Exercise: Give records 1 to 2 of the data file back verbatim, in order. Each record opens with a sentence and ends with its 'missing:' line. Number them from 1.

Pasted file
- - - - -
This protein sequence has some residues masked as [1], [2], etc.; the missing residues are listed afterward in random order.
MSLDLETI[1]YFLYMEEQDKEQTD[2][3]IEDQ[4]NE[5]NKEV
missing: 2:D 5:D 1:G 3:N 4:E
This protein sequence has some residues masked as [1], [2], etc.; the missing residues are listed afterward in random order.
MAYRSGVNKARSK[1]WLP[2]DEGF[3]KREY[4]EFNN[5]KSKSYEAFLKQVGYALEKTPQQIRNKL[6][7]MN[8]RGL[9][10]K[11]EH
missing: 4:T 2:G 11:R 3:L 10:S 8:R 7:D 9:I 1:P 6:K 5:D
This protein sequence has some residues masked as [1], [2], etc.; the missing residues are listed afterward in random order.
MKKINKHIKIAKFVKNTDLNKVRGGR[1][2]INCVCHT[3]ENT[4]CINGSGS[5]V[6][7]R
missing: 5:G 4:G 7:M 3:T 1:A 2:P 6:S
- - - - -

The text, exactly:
This protein sequence has some residues masked as [1], [2], etc.; the missing residues are listed afterward in random order.
MSLDLETI[1]YFLYMEEQDKEQTD[2][3]IEDQ[4]NE[5]NKEV
missing: 2:D 5:D 1:G 3:N 4:E
This protein sequence has some residues masked as [1], [2], etc.; the missing residues are listed afterward in random order.
MAYRSGVNKARSK[1]WLP[2]DEGF[3]KREY[4]EFNN[5]KSKSYEAFLKQVGYALEKTPQQIRNKL[6][7]MN[8]RGL[9][10]K[11]EH
missing: 4:T 2:G 11:R 3:L 10:S 8:R 7:D 9:I 1:P 6:K 5:D